Green Mountain Coffee Roasters, whose “K-Cups” have become virtually synonymous with single serving coffee, is going cold. The company announced today that Coca-Cola would be taking a ten percent stake in it and would jointly develop and promote a “Keurig Cold at-home beverage system.” Coke will put about $1.25 billion into the beverage company and “will cooperate to bring the Keurig Cold beverage system to consumers around the world,” according to a Green Mountain statement.
The company said that the Keurig Cold will use pods to make “cold beverages including carbonated drinks, enhanced waters, juice drinks, sports drinks and teas in consumers’ homes.” Green Mountain CEO Brian Kelley said on a conference call with analysts that Green Mountain will have access to Coca-Cola’s brands but “will have multiple brands and multiple partners in our cold system over time.”
“By pairing The Coca-Cola Company’s brand leadership and global footprint with GMCR’s innovative technology, together we will be able to capitalize on the many exciting growth opportunities in the single-serve, pod-based segment of the cold beverage industry,” Coca Cola CEO and chairman Muhtar Kent said in a statement, “Importantly, this partnership provides our consumers with a convenient way to enjoy the brands they love through in-home preparation.”
Green Mountain also reported $1.4 billion worth of sales in the first quarter of this year, a 4% increase from a year ago. The company also reported $227 million in profit, a 26% jump over the year. Coke’s investment and the company’s new product line come as it appears that sales of brewers, as opposed to the cups that fill them, might be stalling out. The company reported an 8% increase in revenue from beverage packs sold this quarter, with $931 million, but near flat growth in revenue from brewers, which fell around 1% to $375 million. Keurig sold 5.1 million brewers this quarter.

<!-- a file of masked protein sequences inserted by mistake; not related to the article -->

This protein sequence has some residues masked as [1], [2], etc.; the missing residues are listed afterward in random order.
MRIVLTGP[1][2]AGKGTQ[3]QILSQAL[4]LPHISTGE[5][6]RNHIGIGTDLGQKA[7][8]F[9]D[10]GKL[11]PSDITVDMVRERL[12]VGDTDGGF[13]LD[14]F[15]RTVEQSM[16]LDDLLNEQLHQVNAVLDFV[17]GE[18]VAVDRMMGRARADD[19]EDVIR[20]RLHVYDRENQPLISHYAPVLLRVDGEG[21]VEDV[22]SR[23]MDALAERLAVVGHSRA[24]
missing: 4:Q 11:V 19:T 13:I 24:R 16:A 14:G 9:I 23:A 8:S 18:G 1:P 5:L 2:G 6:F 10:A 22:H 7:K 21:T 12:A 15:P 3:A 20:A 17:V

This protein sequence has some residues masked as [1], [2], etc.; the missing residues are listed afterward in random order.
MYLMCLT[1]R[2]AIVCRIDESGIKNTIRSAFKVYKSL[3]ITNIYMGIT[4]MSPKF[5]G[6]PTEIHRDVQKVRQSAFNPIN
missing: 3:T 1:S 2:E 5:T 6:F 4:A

The company said the investment will close in March of this year and the Keurig Cold is “currently under development” would be available in the 2015 fiscal year. The company’s stock closed at just over $80 a share and is up more than 34% in aftermarket trading. SodaStream, the Israeli company whose “SodaStream Jet” allows people to carbonate water and make soda at home is down more than 8% in aftermarket trading.
The big jump in Green Mountain’s stock is likely to further hurt hedge funds who short the stock because of what they say are questionable accounting practices. The company’s stock dipped down below $20 in 2012, but is up more than 70% over the last year. Hedge funds own 6.6% of the company’s outstanding stock and 31.3% of the stock is held by short sellers betting the stock will go down, according to data compiled by Bloomberg.
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